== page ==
In September of 1965, Filipino farm laborers called a strike and were soon joined by Mexican-American workers. Immediately, the Migrant Ministry supported the workers’ demands for higher wages and better working conditions. It was an ecumenical ministry originally conceived, funded, and operated by middle-class women belonging to the moderate arm of the Social Gospel and had maintained a presence among farm workers from the 1920s. It provided traditional support, including food, clothing, health care, and religious education. Later, however, it undertook a more aggressive approach, advocating for legislation to improve the lives of farm laborers. In the 1960s, it adopted yet another tack, calling itself a servanthood ministry and thus operating at the beck and call of the farm worker union. Without the organization’s support in the early months of the strike, it would have failed.

Chavez himself was largely responsible for tapping into another religious expression to promote the movement, namely, Mexican devotional piety. More accurately, he creatively combined it with elements of the civil rights struggle, for example, the 1966 planning and execution of a march from the union headquarters in Delano to the state capitol in Sacramento. The very name of this event, “Pereginacion, Penitencia, Revolucion,” spoke to the intent to appeal to various segments of the general population. First, this event was likened to a Lenten pilgrimage. Second, it was a penitential act among farm workers, who were harboring feelings of resentment and hate toward the growers. Third, it was an act of self-determination, by which the union protested against the growers, the governor, and other interests. Another example of Chavez’s use of popular religion was his first public fast in 1968. Again, its ostensible purpose was to quell threats of worker violence and otherwise maintain the moral high ground. The union’s headquarters was converted into a virtual shrine, and the room in which Chavez held his fast became a monastic cell. Once again, witnesses identified with at least one of the meanings of the fast. For many Catholics, it espoused the ideals of Franciscan self-denial. For the Mexican faithful, it was a reminder of their own suffering. For the general public, it was regarded as a nonviolent means to effect social change, in which Chavez took a cue from the African-American civil rights movement.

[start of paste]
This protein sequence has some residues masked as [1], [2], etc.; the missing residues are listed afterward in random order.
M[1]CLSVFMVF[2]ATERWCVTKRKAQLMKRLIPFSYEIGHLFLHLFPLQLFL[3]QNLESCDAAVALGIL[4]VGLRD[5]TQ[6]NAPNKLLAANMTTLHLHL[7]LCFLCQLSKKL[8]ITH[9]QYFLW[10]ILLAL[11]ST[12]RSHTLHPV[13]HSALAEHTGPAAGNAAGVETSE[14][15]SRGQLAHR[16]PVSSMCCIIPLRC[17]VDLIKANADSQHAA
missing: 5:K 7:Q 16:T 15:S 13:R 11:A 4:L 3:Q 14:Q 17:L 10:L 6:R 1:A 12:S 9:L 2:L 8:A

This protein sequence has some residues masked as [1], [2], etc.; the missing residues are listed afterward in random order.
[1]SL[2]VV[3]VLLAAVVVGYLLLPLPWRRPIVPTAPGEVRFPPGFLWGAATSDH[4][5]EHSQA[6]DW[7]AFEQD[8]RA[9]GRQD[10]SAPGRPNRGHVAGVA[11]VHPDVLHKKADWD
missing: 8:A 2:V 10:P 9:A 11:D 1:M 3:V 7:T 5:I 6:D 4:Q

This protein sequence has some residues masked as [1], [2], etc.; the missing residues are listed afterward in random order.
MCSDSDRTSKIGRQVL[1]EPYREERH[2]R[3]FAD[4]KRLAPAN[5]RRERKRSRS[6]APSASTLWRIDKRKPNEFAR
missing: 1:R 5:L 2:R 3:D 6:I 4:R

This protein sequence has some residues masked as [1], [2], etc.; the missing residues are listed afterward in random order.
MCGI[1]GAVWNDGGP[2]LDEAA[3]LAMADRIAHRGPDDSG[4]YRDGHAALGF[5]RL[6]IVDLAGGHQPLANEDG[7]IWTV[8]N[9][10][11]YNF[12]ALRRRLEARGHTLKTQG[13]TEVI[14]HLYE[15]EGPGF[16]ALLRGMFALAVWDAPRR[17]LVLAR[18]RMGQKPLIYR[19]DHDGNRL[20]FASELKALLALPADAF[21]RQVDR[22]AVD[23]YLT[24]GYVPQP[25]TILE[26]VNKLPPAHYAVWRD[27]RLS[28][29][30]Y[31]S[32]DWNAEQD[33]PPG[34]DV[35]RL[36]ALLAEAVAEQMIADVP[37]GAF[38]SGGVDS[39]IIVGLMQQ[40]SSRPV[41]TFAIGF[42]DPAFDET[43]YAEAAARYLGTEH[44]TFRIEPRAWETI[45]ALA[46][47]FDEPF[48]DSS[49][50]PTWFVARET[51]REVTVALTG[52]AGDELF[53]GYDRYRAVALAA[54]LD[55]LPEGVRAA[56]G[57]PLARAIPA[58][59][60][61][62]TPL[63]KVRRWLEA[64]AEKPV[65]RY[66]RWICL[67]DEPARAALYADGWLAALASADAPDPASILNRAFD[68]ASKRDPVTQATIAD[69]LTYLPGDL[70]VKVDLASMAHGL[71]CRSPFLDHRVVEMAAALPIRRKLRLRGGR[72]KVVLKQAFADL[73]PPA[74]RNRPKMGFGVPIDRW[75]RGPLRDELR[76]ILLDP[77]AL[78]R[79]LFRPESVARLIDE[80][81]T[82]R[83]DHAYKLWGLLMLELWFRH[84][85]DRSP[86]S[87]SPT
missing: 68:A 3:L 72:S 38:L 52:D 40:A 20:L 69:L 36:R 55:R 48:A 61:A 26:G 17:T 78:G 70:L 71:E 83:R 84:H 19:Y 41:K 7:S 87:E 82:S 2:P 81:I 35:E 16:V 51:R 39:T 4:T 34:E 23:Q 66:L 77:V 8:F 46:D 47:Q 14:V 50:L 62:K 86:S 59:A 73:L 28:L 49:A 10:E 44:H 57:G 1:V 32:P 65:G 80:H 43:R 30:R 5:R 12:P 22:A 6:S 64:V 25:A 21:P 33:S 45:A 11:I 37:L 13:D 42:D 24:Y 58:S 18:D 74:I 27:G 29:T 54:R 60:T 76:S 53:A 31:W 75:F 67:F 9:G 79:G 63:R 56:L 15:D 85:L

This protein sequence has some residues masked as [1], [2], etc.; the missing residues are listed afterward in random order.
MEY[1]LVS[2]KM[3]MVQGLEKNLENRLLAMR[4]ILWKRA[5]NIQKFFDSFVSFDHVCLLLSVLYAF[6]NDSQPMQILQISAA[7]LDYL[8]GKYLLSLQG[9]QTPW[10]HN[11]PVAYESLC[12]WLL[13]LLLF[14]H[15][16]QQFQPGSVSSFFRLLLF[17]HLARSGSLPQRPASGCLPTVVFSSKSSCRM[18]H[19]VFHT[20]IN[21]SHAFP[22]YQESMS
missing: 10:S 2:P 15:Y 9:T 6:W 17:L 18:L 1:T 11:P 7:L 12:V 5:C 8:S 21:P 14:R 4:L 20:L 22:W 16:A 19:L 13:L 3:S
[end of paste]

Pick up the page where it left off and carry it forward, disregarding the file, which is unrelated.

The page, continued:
Finally, the Bishops Ad Hoc Committee laid the groundwork for final negotiations. Representing the prolabor wing of the Catholic Church, it was able to approach the growers, who were primarily second-generation Catholics from Italy and Yugoslavia and who, in spite of strained relations, were still on speaking terms with California bishops.

Thus, all three of the aforementioned religious expressions aided the union to reach a binding contract with growers. They were by no means sufficient factors in the success of this event, but were certainly necessary factors.

Friday, June 11, 2010

Debra Monroe is On the Outskirts of Normal

"Debra Monroe's adoption of a black baby puts her On the Outskirts of Normal" read page 78 of this May's edition of Vanity Fair. Monroe has also recently been featured in the Austin Chronicle.

Monroe grew up in Wisconsin and moved to Texas in 1992. She is the author of two collections of stories, The Source of Trouble, which won the Flannery O'Connor Award, and A Wild, Cold State, and two novels, Newfangled and Shambles. She teaches at Texas State University and lives in Austin, Texas.

Monday, May 24, 2010

Sylvia Earle, Wes Tunnell on BP Oil Spill

"The exploratory oil well two miles below the surface of the Gulf of Mexico exploded in a ball of fire, spurting millions of gallons of crude into the sea. As weeks turned to months, oil executives grappled with capping the well. The growing slick turned into an immediate ecological nightmare."--Miami Herald, May 23, 2010, on the 1979 Ixtoc oil spill in the Bay of Campeche